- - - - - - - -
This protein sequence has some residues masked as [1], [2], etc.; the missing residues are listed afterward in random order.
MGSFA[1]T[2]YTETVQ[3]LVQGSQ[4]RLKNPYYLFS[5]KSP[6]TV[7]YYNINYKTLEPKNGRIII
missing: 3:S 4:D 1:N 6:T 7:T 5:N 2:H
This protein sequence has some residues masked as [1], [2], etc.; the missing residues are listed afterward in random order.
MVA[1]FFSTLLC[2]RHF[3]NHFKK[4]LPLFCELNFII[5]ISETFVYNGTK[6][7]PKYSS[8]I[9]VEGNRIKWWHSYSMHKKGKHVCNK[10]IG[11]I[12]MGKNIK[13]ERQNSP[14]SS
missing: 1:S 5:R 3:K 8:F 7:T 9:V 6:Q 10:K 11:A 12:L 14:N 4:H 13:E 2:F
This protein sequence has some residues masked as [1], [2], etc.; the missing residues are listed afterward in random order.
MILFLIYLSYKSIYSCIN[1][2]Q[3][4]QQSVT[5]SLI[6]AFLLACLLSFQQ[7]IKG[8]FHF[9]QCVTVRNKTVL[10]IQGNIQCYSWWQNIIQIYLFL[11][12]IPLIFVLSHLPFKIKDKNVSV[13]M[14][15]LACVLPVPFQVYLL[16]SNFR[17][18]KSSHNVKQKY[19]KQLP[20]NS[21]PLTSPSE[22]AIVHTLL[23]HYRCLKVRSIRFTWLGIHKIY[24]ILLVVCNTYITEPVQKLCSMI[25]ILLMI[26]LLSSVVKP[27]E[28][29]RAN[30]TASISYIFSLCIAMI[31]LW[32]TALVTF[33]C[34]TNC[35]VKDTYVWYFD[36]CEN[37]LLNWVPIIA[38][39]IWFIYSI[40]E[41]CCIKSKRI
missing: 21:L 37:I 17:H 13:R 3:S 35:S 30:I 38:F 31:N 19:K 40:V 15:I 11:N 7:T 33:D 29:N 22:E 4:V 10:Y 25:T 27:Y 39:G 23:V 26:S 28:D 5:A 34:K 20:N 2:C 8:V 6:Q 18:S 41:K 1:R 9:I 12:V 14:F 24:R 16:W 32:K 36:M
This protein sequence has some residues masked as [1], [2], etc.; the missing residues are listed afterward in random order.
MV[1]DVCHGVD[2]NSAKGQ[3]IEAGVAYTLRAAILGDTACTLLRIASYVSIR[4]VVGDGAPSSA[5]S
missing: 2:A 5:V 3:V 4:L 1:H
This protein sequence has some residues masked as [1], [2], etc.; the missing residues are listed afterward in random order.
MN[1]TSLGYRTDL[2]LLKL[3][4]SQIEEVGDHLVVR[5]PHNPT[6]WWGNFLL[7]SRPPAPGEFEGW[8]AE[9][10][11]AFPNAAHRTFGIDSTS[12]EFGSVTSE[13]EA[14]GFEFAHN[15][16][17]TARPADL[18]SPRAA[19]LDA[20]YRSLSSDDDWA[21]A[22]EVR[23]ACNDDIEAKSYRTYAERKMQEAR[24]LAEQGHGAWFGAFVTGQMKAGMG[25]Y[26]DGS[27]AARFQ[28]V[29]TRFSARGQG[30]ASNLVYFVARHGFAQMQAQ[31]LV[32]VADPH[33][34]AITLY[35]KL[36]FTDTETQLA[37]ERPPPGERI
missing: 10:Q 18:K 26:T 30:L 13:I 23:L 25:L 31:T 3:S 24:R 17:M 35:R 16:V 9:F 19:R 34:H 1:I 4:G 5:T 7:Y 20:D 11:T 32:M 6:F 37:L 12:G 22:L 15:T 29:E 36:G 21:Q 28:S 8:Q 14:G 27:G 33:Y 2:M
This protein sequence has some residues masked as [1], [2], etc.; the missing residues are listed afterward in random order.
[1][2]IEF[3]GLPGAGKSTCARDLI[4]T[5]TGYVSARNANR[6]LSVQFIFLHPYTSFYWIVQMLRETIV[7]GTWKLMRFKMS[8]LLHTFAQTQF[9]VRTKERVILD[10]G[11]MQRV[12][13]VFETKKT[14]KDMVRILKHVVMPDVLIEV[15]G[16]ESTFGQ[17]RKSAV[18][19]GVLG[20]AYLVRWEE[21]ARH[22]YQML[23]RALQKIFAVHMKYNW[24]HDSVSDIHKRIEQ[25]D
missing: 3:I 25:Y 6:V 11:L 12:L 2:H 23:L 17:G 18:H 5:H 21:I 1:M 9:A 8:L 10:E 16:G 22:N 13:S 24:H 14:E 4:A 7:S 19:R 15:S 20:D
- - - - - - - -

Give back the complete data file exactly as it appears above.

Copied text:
This protein sequence has some residues masked as [1], [2], etc.; the missing residues are listed afterward in random order.
MGSFA[1]T[2]YTETVQ[3]LVQGSQ[4]RLKNPYYLFS[5]KSP[6]TV[7]YYNINYKTLEPKNGRIII
missing: 3:S 4:D 1:N 6:T 7:T 5:N 2:H
This protein sequence has some residues masked as [1], [2], etc.; the missing residues are listed afterward in random order.
MVA[1]FFSTLLC[2]RHF[3]NHFKK[4]LPLFCELNFII[5]ISETFVYNGTK[6][7]PKYSS[8]I[9]VEGNRIKWWHSYSMHKKGKHVCNK[10]IG[11]I[12]MGKNIK[13]ERQNSP[14]SS
missing: 1:S 5:R 3:K 8:F 7:T 9:V 6:Q 10:K 11:A 12:L 14:N 4:H 13:E 2:F
This protein sequence has some residues masked as [1], [2], etc.; the missing residues are listed afterward in random order.
MILFLIYLSYKSIYSCIN[1][2]Q[3][4]QQSVT[5]SLI[6]AFLLACLLSFQQ[7]IKG[8]FHF[9]QCVTVRNKTVL[10]IQGNIQCYSWWQNIIQIYLFL[11][12]IPLIFVLSHLPFKIKDKNVSV[13]M[14][15]LACVLPVPFQVYLL[16]SNFR[17][18]KSSHNVKQKY[19]KQLP[20]NS[21]PLTSPSE[22]AIVHTLL[23]HYRCLKVRSIRFTWLGIHKIY[24]ILLVVCNTYITEPVQKLCSMI[25]ILLMI[26]LLSSVVKP[27]E[28][29]RAN[30]TASISYIFSLCIAMI[31]LW[32]TALVTF[33]C[34]TNC[35]VKDTYVWYFD[36]CEN[37]LLNWVPIIA[38][39]IWFIYSI[40]E[41]CCIKSKRI
missing: 21:L 37:I 17:H 13:R 3:S 35:S 30:I 38:F 31:N 19:K 40:V 15:I 11:N 7:T 33:D 29:N 22:E 4:V 10:Y 25:T 27:Y 39:G 23:V 26:S 28:D 5:A 34:K 20:N 2:C 8:V 6:Q 18:S 41:K 1:R 9:I 12:V 14:F 24:R 16:W 32:K 36:M
This protein sequence has some residues masked as [1], [2], etc.; the missing residues are listed afterward in random order.
MV[1]DVCHGVD[2]NSAKGQ[3]IEAGVAYTLRAAILGDTACTLLRIASYVSIR[4]VVGDGAPSSA[5]S
missing: 2:A 5:V 3:V 4:L 1:H
This protein sequence has some residues masked as [1], [2], etc.; the missing residues are listed afterward in random order.
MN[1]TSLGYRTDL[2]LLKL[3][4]SQIEEVGDHLVVR[5]PHNPT[6]WWGNFLL[7]SRPPAPGEFEGW[8]AE[9][10][11]AFPNAAHRTFGIDSTS[12]EFGSVTSE[13]EA[14]GFEFAHN[15][16][17]TARPADL[18]SPRAA[19]LDA[20]YRSLSSDDDWA[21]A[22]EVR[23]ACNDDIEAKSYRTYAERKMQEAR[24]LAEQGHGAWFGAFVTGQMKAGMG[25]Y[26]DGS[27]AARFQ[28]V[29]TRFSARGQG[30]ASNLVYFVARHGFAQMQAQ[31]LV[32]VADPH[33][34]AITLY[35]KL[36]FTDTETQLA[37]ERPPPGERI
missing: 10:Q 18:K 26:T 30:L 13:I 23:L 25:L 31:T 3:S 24:R 17:M 35:R 16:V 9:F 19:R 34:H 1:I 4:G 5:T 7:Y 20:D 11:T 32:M 6:F 37:L 12:G 22:L 15:T 29:E 36:G 21:Q 28:S 8:Q 14:G 27:G 33:Y 2:M
This protein sequence has some residues masked as [1], [2], etc.; the missing residues are listed afterward in random order.
[1][2]IEF[3]GLPGAGKSTCARDLI[4]T[5]TGYVSARNANR[6]LSVQFIFLHPYTSFYWIVQMLRETIV[7]GTWKLMRFKMS[8]LLHTFAQTQF[9]VRTKERVILD[10]G[11]MQRV[12][13]VFETKKT[14]KDMVRILKHVVMPDVLIEV[15]G[16]ESTFGQ[17]RKSAV[18][19]GVLG[20]AYLVRWEE[21]ARH[22]YQML[23]RALQKIFAVHMKYNW[24]HDSVSDIHKRIEQ[25]D
missing: 3:I 25:Y 6:V 11:L 12:L 2:H 23:L 17:G 18:H 5:H 21:I 1:M 9:A 8:L 10:E 16:G 22:N 13:S 24:H 14:E 4:A 7:S 19:R 15:S 20:D